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In western Colombia, between the Cordilleras Central and Oriental of the Andes Mountains, the Río Magdalena flows through the scenic, arid “desierto de La Tatacoa” [image ] [image ]. There, in the upper valley of the Magdalena north of Neiva, Huila Department, are extensive exposures of the Honda Group [image ]. Vertebrate fossils of middle Miocene age are abundant in fluvial sedimentary deposits of Honda Group in the Villavieja and La Victoria formations. The La Venta fauna originating from these beds is very significant as one of the few diverse Tertiary vertebrate faunas in tropical South America. The La Venta fauna consists of approximately 155 kinds of fossil animals in 71 families, including a crab, a cartilaginous fish, about 25 bony fishes, 2 amphibians, 32 reptiles, 5 birds, and about 89 mammals (Kay et al. 1997; Kay and Madden 1997; Villarroel 1998, Villarroel 2000). Madden et al. (1997) used the mammals to define the Laventan land mammal age. In addition to the lowland meandering river system indicated by the geology, the vertebrate fauna furthers the interpretation of the paleoenvironment. For example, diverse and abundant fossils of freshwater fishes, turtles and crocodilians indicate aquatic habitats, fossils of several kinds of arboreal monkeys indicate the presence of tropical rain forest, and various other kinds of mammals seem to indicate the presence of forests, forest/grassland mosaics, and open grasslands (Kay and Madden 1997).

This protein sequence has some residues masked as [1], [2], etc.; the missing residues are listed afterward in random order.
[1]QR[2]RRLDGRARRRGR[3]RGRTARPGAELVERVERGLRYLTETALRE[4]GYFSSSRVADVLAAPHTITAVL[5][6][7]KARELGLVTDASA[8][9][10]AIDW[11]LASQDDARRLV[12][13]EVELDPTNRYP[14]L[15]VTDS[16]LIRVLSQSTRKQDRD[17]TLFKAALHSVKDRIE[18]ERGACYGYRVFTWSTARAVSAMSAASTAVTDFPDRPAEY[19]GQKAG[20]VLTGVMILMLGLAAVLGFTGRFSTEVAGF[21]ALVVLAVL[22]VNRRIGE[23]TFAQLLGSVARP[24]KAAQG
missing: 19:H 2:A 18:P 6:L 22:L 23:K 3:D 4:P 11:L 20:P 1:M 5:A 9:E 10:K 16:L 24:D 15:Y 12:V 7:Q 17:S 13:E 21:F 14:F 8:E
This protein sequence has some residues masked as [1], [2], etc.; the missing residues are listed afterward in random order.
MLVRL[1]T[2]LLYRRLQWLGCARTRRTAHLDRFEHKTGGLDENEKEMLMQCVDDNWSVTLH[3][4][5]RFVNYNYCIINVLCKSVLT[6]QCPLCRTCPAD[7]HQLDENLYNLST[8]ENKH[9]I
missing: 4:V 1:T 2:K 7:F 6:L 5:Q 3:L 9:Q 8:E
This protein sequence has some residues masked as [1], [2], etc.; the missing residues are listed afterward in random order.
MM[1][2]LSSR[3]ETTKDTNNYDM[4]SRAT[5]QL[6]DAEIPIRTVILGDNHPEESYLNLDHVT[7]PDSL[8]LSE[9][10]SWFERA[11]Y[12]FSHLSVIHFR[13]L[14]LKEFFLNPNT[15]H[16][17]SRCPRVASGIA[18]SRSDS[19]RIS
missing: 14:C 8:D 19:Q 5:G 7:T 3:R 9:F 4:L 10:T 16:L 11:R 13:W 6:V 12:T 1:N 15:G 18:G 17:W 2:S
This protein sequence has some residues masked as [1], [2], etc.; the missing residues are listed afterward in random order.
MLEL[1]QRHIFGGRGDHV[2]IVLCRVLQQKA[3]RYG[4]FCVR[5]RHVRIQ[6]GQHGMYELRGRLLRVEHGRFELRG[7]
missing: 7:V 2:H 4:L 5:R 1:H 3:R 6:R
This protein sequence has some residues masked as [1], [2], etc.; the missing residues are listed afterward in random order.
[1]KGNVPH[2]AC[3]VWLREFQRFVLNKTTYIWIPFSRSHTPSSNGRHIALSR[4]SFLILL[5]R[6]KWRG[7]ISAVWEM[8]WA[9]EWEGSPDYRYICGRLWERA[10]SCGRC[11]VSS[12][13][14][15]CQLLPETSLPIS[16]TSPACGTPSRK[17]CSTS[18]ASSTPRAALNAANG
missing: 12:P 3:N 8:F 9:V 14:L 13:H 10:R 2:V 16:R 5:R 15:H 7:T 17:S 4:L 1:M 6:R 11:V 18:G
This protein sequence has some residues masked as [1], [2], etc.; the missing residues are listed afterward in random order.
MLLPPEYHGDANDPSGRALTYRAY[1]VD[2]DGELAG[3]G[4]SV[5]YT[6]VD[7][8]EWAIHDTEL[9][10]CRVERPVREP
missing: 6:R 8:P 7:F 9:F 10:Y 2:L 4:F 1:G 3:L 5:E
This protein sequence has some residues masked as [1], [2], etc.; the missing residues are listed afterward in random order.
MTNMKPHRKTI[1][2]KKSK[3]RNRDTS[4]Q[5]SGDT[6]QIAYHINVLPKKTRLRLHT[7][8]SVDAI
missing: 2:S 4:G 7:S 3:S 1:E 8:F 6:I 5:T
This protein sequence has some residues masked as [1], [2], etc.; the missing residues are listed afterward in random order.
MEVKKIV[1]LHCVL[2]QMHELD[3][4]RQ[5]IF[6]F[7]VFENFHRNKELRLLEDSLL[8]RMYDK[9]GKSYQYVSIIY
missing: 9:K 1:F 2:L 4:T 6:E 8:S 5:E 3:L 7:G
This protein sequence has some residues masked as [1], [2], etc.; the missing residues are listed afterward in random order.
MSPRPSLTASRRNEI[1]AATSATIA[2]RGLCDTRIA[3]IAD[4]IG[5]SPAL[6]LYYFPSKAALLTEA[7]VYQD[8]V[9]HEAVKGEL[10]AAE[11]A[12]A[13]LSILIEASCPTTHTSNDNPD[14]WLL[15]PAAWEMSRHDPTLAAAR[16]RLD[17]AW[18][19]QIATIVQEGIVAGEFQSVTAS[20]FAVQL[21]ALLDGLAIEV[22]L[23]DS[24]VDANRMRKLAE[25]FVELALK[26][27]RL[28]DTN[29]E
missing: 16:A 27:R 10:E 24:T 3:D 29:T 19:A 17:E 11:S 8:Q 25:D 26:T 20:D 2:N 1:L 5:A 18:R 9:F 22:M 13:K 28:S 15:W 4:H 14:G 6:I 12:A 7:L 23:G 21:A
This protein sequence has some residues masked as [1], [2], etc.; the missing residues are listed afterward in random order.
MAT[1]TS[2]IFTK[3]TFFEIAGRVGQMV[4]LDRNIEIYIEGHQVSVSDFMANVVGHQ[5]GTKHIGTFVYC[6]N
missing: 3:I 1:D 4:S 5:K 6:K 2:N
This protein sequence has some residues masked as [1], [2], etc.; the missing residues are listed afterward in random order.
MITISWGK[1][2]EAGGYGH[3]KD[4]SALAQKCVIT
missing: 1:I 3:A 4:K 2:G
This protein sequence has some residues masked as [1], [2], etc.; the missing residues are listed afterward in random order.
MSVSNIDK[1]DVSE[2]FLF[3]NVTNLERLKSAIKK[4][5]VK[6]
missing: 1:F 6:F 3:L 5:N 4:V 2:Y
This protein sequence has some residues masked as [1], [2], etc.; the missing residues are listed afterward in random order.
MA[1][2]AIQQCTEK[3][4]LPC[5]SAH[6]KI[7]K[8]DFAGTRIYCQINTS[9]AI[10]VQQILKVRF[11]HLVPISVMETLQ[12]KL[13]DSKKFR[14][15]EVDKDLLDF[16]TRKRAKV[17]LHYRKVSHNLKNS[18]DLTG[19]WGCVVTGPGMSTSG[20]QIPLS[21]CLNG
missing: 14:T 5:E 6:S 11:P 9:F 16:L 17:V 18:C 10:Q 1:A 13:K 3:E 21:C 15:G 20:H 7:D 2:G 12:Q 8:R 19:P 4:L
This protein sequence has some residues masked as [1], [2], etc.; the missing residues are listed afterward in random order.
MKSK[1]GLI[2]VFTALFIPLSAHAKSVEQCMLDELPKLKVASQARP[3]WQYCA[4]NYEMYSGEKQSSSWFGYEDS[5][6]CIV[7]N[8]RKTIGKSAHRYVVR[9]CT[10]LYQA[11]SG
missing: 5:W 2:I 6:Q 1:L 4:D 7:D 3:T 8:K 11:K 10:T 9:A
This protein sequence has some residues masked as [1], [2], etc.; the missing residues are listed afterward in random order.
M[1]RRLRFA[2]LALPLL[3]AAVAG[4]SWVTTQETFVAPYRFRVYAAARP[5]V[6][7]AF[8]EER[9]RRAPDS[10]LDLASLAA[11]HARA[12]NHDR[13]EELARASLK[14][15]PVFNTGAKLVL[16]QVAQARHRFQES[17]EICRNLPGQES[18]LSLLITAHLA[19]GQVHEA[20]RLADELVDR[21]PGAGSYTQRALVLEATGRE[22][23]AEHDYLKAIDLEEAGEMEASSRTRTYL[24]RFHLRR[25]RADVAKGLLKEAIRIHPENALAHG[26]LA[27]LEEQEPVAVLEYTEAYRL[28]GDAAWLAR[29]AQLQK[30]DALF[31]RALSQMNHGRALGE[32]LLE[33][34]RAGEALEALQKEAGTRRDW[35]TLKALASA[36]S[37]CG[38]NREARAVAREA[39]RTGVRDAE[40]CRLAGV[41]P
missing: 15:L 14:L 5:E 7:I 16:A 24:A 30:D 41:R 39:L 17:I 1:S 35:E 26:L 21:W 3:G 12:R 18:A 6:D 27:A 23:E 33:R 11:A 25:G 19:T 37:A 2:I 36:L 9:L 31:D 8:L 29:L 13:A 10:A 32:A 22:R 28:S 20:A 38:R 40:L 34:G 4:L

The fossil mammals are particularly diverse and abundant at La Venta, consisting of marsupials, xenarthrans, rodents, astrapotheres, litopterns, toxodonts, typotheres, primates, a sirenian, and bats. Several kinds of primates have been found especially in a unit known as the Monkey Beds at the base of the Villavieja Formation. Bats make up a fair portion of the fauna, but the 14 kinds presently known as fossils at La Venta is probably only a fraction of the bat fauna that existed there in the Miocene. A few kinds of large bats were found by surface prospecting [image ], but most species are small and their remains have been recovered by screenwashing of sediments dug from the beds [image Photo by Anne H. Walton.]. One locality in the western part of the basin near San Nicolás has produced most of the bats. Surface prospecting and screenwashing of sediments from the Monkey Beds near San Nicolás [image Photo by Anne H. Walton.] yielded the bats Diclidurus sp., an unidentified emballonurid, Noctilio albiventris, Notonycteris magdalenensis, Tonatia or Lophostoma sp., Palynephyllum antimaster, Thyroptera lavali, Thyroptera cf. T. tricolor, and an unidentified molossid. A second species of Notonycteris, N. sucharadeus, and the molossid Eumops sp. were found in the Las Lajas Member of the Villavieja Formation near Cuzco. Two kinds of molossids, Mormopterus colombiensis and Eumops sp., and an unidentified possible vespertilionid were found in a thin unit known as the Fish Bed. One other bat, the large molossid Potamops mascahehenes, was found about 60 m above the Chunchullo Sandstone Beds near the top of La Victoria Formation (Czaplewski 1997; Czaplewski, Takai, et al. 2003c). The nectar- and pollen-feeding bat Palynephyllum antimaster is the only known Tertiary representative of the phyllostomid subfamily Glossophaginae.